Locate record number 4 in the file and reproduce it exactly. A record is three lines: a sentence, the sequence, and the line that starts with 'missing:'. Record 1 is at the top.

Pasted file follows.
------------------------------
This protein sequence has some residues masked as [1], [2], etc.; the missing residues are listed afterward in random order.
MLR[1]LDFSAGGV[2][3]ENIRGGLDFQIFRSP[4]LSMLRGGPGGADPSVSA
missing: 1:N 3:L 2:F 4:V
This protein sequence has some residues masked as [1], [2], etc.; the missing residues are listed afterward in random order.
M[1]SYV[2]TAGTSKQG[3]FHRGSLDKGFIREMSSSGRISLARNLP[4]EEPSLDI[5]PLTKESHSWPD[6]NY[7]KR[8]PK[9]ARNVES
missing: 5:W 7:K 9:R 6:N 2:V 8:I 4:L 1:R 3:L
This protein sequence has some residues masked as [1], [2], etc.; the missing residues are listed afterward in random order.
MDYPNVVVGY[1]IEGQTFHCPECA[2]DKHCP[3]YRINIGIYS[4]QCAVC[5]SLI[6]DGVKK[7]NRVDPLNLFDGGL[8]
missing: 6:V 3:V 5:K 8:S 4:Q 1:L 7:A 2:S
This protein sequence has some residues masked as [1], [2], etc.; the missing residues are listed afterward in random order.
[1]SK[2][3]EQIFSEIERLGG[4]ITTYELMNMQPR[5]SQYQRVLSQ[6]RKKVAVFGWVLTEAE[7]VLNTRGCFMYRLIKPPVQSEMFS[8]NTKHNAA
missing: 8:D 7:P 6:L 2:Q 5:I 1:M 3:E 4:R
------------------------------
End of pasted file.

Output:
This protein sequence has some residues masked as [1], [2], etc.; the missing residues are listed afterward in random order.
[1]SK[2][3]EQIFSEIERLGG[4]ITTYELMNMQPR[5]SQYQRVLSQ[6]RKKVAVFGWVLTEAE[7]VLNTRGCFMYRLIKPPVQSEMFS[8]NTKHNAA
missing: 8:D 7:P 6:L 2:Q 5:I 1:M 3:E 4:R